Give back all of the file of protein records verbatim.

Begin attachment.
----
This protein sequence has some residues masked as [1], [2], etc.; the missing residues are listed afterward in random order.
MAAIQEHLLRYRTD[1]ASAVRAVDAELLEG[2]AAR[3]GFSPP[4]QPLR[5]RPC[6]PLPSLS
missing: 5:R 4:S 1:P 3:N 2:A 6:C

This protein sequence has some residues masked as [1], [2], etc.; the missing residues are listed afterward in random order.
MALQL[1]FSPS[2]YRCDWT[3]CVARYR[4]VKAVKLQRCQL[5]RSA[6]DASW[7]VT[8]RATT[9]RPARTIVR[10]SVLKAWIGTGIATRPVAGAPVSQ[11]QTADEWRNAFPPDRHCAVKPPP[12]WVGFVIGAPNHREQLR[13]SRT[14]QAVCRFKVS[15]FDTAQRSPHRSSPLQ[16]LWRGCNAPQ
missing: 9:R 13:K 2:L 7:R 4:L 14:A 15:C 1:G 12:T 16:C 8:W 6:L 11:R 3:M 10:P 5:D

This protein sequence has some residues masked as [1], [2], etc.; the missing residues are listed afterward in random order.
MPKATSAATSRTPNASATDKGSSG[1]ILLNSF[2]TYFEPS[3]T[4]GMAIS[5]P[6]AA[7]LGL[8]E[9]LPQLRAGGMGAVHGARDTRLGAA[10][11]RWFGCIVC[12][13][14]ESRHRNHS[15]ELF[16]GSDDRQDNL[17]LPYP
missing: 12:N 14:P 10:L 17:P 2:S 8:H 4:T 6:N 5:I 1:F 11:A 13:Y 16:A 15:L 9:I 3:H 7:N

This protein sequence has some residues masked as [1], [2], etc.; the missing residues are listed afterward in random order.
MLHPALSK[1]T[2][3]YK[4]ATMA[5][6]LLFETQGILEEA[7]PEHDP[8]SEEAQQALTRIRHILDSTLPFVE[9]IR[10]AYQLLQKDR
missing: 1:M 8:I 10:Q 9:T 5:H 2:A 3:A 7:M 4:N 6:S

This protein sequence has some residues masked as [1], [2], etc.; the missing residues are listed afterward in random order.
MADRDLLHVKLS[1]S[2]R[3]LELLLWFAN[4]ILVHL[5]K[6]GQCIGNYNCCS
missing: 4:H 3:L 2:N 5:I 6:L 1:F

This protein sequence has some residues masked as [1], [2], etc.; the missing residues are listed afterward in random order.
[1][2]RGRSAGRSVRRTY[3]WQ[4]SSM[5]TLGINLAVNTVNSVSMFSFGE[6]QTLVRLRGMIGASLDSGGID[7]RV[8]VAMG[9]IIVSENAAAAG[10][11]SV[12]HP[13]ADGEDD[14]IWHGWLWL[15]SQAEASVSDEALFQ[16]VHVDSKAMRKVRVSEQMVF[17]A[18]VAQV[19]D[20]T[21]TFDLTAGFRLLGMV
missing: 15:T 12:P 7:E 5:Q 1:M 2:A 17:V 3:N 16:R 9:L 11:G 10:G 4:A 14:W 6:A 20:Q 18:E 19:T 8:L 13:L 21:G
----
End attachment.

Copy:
This protein sequence has some residues masked as [1], [2], etc.; the missing residues are listed afterward in random order.
MAAIQEHLLRYRTD[1]ASAVRAVDAELLEG[2]AAR[3]GFSPP[4]QPLR[5]RPC[6]PLPSLS
missing: 5:R 4:S 1:P 3:N 2:A 6:C

This protein sequence has some residues masked as [1], [2], etc.; the missing residues are listed afterward in random order.
MALQL[1]FSPS[2]YRCDWT[3]CVARYR[4]VKAVKLQRCQL[5]RSA[6]DASW[7]VT[8]RATT[9]RPARTIVR[10]SVLKAWIGTGIATRPVAGAPVSQ[11]QTADEWRNAFPPDRHCAVKPPP[12]WVGFVIGAPNHREQLR[13]SRT[14]QAVCRFKVS[15]FDTAQRSPHRSSPLQ[16]LWRGCNAPQ
missing: 9:R 13:K 2:L 7:R 4:L 14:A 15:C 1:G 12:T 16:C 8:W 6:L 11:R 3:M 10:P 5:D

This protein sequence has some residues masked as [1], [2], etc.; the missing residues are listed afterward in random order.
MPKATSAATSRTPNASATDKGSSG[1]ILLNSF[2]TYFEPS[3]T[4]GMAIS[5]P[6]AA[7]LGL[8]E[9]LPQLRAGGMGAVHGARDTRLGAA[10][11]RWFGCIVC[12][13][14]ESRHRNHS[15]ELF[16]GSDDRQDNL[17]LPYP
missing: 12:N 14:P 10:L 17:P 2:S 8:H 4:T 6:N 5:I 1:F 11:A 13:Y 16:A 15:L 9:I 3:H 7:N

This protein sequence has some residues masked as [1], [2], etc.; the missing residues are listed afterward in random order.
MLHPALSK[1]T[2][3]YK[4]ATMA[5][6]LLFETQGILEEA[7]PEHDP[8]SEEAQQALTRIRHILDSTLPFVE[9]IR[10]AYQLLQKDR
missing: 1:M 8:I 10:Q 9:T 5:H 2:A 3:A 7:M 4:N 6:S

This protein sequence has some residues masked as [1], [2], etc.; the missing residues are listed afterward in random order.
MADRDLLHVKLS[1]S[2]R[3]LELLLWFAN[4]ILVHL[5]K[6]GQCIGNYNCCS
missing: 4:H 3:L 2:N 5:I 6:L 1:F

This protein sequence has some residues masked as [1], [2], etc.; the missing residues are listed afterward in random order.
[1][2]RGRSAGRSVRRTY[3]WQ[4]SSM[5]TLGINLAVNTVNSVSMFSFGE[6]QTLVRLRGMIGASLDSGGID[7]RV[8]VAMG[9]IIVSENAAAAG[10][11]SV[12]HP[13]ADGEDD[14]IWHGWLWL[15]SQAEASVSDEALFQ[16]VHVDSKAMRKVRVSEQMVF[17]A[18]VAQV[19]D[20]T[21]TFDLTAGFRLLGMV
missing: 15:T 12:P 7:E 5:Q 1:M 2:A 17:V 3:N 16:R 9:L 11:G 10:G 4:A 14:W 6:A 20:Q 18:E 19:T 8:L 13:L 21:G